That the court may hear a petition to enforce the agreement, in which case the court shall determine whether enforcement of the agreement would serve the best interests of the child. The court may, in its sole discretion, consider the position of a child of the age and maturity to express such position to the court.

        (f) The supreme court of appeals shall consider and issue rulings on any petition for appeal from an order or decree of adoption and petitions for appeal from any other order entered pursuant to the provisions of this article as expeditiously as possible. The circuit court shall consider and issue rulings on any petition filed to vacate an order or decree of adoption and any other pleadings or petitions filed in connection with any adoption proceeding as expeditiously as possible.

        (g) When any minor has been adopted, he or she may, within one year after becoming of age, sign, seal and acknowledge before proper authority, in the county in which the order of adoption was made, a dissent from such adoption, and file such instrument of dissent in the office of the clerk of the circuit court which granted said adoption. The clerk of the county commission of such county and the circuit clerk shall record and index the same. The adoption shall be vacated upon the filing of such instrument of dissent.
W. Va. Code § 48-4-12 (1997) (Repl. Vol. 1999).

    As is evidenced by the above-quoted authorities, once the proceedings surrounding an adoption have been concluded, the ultimate import of the court's final order of adoption is just that---to serve as a final and complete resolution of the adoptee's former and forthcoming familial and legal relationships, thereby providing him/her with the comfort and knowledge of future certainty. Despite this legislatively intended result, however, the majority of this Court has, in just one Opinion, completely obviated the security attending the conclusion of adoption proceedings by allowing grandparents, who had no prior order of visitation,See footnote 1 1 to petition the court for such an order at any time, even after the entry of a final adoption order.

    By reaching the decision announced herein, the majority has permitted grandparents, in general, to petition courts for visitation with their former grandchildren after their familial relationship has been terminated as a result of the grandchild's adoption. See W. Va. Code § 48-4-11(a) (explaining change in familial relationships upon entry of final adoption order). As the adoption will have likewise divested these former grandparents of their kinship with their former grandchild, however, they simply would have no standing under the governing statutes to pursue such a claim---a simple observation which the Court's Opinion deftly ignores. See id. See also W. Va. Code § 48-2B-2(2) (1998) (Repl. Vol. 1999) (defining “[g]randparent” as “a biological grandparent, a person married or previously married to a biological grandparent, or a person who has previously been granted custody of the parent of a minor child with whom visitation is sought”, but omitting a former grandparent from such definition). I find this result to be particularly absurd considering the majority's lengthy discussion of the respondent grandparents' standing in the case sub judice, see supra Section III.A, and their ultimate finding of such standing in spite of the respondents' son's relinquishment of his parental rights and their grandchild's subsequent adoption.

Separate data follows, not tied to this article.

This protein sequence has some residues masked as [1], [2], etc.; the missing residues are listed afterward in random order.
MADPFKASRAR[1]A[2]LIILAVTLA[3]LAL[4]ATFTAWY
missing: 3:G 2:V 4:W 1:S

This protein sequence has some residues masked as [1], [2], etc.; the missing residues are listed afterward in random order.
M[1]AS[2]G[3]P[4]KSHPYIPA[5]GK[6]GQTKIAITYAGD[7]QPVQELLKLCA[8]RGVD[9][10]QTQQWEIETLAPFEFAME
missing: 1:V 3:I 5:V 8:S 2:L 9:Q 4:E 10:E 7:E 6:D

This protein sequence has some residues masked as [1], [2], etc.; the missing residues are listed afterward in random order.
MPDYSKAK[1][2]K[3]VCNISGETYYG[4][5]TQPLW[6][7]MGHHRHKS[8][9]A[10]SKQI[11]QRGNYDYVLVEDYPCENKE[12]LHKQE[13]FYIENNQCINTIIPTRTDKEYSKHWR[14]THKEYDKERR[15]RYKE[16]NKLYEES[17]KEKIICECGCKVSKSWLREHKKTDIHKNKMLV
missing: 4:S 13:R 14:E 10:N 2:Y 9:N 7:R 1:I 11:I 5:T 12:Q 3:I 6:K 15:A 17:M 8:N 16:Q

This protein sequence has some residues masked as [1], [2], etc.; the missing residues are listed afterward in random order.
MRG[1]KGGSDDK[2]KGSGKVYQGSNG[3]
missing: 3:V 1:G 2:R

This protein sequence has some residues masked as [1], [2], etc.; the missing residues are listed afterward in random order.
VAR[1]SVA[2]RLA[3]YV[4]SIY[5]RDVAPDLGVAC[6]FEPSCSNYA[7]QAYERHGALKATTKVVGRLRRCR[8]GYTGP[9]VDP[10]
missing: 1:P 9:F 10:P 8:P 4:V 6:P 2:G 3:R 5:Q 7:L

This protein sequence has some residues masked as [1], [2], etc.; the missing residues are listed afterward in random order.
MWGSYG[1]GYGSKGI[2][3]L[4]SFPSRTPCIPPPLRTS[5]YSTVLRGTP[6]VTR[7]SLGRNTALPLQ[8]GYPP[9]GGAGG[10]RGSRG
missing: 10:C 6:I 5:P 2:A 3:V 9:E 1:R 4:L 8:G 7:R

Moreover, my colleagues suggest, at the end of Section III.A of the majority Opinion, supra, that the Legislature could have amended the adoption statutes to address the present scenario and that their failure to do so necessitates reliance solely on the grandparent visitation statutes. See W. Va. Code § 48-2B-1 (1998) (Repl. Vol. 1999) (providing that “[i]t is the express intent of the Legislature that the provisions for grandparent visitation that are set forth in this article are exclusive”). Neither do I agree with this conclusion. Rather, I am of the opinion that the long-standing rule of statutory construction resolves this quandary: inclusio unius est exclusio alterius. This doctrine, which means that “'“one is the exclusion of the others[,]” . . . informs courts to exclude from operation those items not included in the list of elements that are given effect expressly by statutory language.'” Keatley v. Mercer County Bd. of Educ., 200 W. Va. 487, 491 n.6, 490 S.E.2d 306, 310 n.6 (1997) (quoting State ex rel. Roy Allen S. v. Stone, 196 W. Va. 624, 630 n.11, 474 S.E.2d 554, 560 n.11 (1996)). Accord State v. Lewis, 195 W. Va. 282, 288 n.12, 465 S.E.2d 384, 390 n.12 (1995).

    Because the adoption statutes at issue herein do, in fact, address the issue of grandparent visitation in adoption proceedings,See footnote 2 2 it seems to me that the Legislature's refusal to speak further on this topic indicates its decision to foreclose any further intervention in adoption proceedings by grandparents or other individuals who seek to assert a purported right to visitation with the adoptee. Given that the  respondents' claim does not come within the rubric of intervenors contemplated by the adoption statutes, I would submit that they lack standing to pursue visitation with Alexander David and that the final order of adoption should be allowed to remain undisturbed by further proceedings that are not sanctioned by the governing statutory law.